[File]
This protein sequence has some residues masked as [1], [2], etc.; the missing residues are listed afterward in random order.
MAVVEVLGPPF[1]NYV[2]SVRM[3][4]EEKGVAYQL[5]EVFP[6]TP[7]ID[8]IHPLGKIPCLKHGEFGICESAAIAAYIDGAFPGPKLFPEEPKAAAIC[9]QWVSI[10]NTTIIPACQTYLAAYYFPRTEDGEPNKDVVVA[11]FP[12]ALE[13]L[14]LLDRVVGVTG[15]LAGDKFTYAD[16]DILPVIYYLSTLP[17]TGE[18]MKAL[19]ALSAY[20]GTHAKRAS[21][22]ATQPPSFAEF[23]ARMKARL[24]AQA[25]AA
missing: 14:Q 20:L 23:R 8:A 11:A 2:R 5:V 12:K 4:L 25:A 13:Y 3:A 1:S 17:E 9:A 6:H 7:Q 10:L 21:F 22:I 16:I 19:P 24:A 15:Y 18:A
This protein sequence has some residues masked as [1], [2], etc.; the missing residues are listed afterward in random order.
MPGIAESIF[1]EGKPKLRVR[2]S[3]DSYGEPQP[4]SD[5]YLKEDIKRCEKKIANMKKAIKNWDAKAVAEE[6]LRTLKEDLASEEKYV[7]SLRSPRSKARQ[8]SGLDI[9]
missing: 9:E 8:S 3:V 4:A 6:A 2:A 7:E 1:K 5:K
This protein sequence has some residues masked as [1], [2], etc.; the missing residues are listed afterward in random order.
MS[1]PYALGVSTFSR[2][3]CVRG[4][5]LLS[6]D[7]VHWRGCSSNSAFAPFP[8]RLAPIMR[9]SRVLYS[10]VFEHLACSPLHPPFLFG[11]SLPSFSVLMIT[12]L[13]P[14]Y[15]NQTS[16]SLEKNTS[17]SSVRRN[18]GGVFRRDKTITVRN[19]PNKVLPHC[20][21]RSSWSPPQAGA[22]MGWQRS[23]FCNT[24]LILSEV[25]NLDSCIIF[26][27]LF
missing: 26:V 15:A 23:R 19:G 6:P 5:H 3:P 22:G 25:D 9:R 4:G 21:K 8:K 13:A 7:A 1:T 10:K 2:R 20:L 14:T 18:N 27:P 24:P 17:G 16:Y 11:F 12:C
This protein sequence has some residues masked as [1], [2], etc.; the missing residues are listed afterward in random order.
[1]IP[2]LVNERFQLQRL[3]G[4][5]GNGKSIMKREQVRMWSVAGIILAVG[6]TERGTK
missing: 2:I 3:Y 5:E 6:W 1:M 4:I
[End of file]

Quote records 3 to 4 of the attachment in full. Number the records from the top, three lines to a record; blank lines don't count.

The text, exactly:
This protein sequence has some residues masked as [1], [2], etc.; the missing residues are listed afterward in random order.
MS[1]PYALGVSTFSR[2][3]CVRG[4][5]LLS[6]D[7]VHWRGCSSNSAFAPFP[8]RLAPIMR[9]SRVLYS[10]VFEHLACSPLHPPFLFG[11]SLPSFSVLMIT[12]L[13]P[14]Y[15]NQTS[16]SLEKNTS[17]SSVRRN[18]GGVFRRDKTITVRN[19]PNKVLPHC[20][21]RSSWSPPQAGA[22]MGWQRS[23]FCNT[24]LILSEV[25]NLDSCIIF[26][27]LF
missing: 26:V 15:A 23:R 19:G 6:P 5:H 3:P 22:G 25:D 9:R 4:G 21:K 8:K 13:A 7:A 1:T 10:K 2:R 20:L 14:T 18:N 27:P 24:P 17:G 16:Y 11:F 12:C
This protein sequence has some residues masked as [1], [2], etc.; the missing residues are listed afterward in random order.
[1]IP[2]LVNERFQLQRL[3]G[4][5]GNGKSIMKREQVRMWSVAGIILAVG[6]TERGTK
missing: 2:I 3:Y 5:E 6:W 1:M 4:I